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Poem by Archibald Lampman


    Along the narrow sandy height
      I watch them swiftly come and go,
        Or round the leafless wood,
      Like flurries of wind-driven snow,
    Revolving in perpetual flight,
        A changing multitude.

    Nearer and nearer still they sway,
      And, scattering in a circled sweep,
        Rush down without a sound;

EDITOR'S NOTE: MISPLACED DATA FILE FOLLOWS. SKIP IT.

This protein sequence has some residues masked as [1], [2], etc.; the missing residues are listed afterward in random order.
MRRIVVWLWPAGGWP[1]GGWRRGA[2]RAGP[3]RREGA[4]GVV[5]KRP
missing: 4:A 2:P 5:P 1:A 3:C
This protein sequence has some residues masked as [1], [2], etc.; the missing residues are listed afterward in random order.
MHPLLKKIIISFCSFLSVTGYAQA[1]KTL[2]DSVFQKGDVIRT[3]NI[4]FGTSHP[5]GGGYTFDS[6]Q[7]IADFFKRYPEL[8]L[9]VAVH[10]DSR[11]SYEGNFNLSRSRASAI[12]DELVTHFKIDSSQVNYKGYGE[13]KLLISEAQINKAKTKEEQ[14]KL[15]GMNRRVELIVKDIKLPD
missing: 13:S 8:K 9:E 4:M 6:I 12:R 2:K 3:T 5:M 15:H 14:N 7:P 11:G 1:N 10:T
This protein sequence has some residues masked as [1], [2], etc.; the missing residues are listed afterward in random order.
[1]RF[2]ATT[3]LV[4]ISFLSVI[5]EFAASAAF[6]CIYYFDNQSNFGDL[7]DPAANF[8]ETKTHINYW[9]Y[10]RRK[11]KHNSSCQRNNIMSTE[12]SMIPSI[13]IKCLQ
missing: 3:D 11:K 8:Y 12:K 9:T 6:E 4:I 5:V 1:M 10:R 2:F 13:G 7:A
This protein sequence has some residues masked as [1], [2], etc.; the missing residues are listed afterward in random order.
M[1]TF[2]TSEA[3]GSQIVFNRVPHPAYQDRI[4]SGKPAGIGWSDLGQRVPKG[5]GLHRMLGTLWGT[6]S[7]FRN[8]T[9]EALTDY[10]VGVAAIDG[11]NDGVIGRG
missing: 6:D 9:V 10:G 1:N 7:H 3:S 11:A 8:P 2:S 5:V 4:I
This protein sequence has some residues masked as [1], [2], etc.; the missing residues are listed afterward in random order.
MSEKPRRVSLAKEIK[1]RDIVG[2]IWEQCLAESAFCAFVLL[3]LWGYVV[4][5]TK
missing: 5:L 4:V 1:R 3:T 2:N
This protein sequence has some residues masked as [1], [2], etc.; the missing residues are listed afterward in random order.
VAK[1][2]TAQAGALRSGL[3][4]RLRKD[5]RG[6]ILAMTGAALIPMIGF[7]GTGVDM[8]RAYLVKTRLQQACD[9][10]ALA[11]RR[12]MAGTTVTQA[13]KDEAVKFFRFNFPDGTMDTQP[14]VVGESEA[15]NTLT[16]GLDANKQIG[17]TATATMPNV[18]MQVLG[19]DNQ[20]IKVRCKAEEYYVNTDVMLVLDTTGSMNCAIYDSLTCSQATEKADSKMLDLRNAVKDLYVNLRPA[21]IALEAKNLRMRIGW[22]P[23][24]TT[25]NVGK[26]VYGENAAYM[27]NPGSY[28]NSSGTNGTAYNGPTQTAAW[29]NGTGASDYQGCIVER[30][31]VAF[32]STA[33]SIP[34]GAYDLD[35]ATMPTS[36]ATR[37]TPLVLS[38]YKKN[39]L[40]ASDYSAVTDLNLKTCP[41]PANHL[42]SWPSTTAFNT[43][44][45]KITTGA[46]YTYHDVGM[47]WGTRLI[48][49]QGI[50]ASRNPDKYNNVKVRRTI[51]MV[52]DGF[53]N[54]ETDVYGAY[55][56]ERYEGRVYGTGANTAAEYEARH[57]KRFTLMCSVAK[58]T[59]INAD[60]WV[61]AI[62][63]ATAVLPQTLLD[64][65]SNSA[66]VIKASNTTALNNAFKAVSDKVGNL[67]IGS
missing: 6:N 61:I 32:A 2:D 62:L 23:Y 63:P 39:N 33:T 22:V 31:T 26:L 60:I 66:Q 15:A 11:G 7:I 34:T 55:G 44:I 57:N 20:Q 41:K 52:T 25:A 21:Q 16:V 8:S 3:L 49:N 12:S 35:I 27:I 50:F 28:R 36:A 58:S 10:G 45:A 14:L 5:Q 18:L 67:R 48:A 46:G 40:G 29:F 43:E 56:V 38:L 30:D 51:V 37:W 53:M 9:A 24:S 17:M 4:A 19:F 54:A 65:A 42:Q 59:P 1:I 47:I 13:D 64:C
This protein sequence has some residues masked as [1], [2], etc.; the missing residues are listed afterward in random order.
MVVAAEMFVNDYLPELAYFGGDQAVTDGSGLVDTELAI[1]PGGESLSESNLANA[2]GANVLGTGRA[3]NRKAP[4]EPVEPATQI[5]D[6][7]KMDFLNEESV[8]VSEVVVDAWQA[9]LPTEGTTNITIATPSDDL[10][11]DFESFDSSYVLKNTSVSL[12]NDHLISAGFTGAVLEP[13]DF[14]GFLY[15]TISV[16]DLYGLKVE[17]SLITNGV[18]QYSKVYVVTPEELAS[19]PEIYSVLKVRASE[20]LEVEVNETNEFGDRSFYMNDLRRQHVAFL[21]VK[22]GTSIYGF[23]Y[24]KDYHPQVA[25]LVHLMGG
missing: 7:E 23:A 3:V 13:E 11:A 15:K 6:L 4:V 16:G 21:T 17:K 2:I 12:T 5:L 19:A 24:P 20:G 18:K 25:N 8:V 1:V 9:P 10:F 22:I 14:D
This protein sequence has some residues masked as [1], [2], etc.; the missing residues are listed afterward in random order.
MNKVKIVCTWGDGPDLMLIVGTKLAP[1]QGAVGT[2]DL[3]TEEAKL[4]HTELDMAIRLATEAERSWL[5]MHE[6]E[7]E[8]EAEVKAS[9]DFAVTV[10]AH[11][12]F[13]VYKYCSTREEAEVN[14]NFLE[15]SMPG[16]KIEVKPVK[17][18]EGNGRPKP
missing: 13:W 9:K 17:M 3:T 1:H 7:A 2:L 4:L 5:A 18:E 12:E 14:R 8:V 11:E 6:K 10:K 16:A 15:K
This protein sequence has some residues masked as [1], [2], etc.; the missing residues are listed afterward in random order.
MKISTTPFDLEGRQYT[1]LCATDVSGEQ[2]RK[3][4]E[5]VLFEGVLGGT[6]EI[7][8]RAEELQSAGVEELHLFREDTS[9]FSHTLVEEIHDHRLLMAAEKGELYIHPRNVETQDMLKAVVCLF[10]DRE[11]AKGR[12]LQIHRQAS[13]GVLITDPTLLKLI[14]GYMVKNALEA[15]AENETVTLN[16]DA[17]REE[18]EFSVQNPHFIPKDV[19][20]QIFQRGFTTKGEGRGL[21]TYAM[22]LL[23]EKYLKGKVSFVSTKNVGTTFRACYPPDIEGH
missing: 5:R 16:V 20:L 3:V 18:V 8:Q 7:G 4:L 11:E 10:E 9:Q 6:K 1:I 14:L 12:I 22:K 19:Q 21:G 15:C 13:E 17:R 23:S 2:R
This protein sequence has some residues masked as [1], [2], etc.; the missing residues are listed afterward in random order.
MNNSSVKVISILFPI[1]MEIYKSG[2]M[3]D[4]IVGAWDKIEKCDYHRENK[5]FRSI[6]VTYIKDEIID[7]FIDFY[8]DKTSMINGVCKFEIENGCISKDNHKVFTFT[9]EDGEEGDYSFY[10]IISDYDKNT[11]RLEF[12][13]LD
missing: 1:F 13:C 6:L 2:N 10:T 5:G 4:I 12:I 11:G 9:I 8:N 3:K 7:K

And now I see them peer and peep,
    Across yon level bleak and gray,
        Searching the frozen ground,--

    Until a little wind upheaves,
      And makes a sudden rustling there,
        And then they drop their play,
      Flash up into the sunless air,
    And like a flight of silver leaves
        Swirl round and sweep away.

Archibald Lampman

Archibald Lampman's other poems:
  1. An Impression
  2. Why Do Ye Call the Poet Lonely
  3. Among the Timothy
  4. Freedom
  5. Heat

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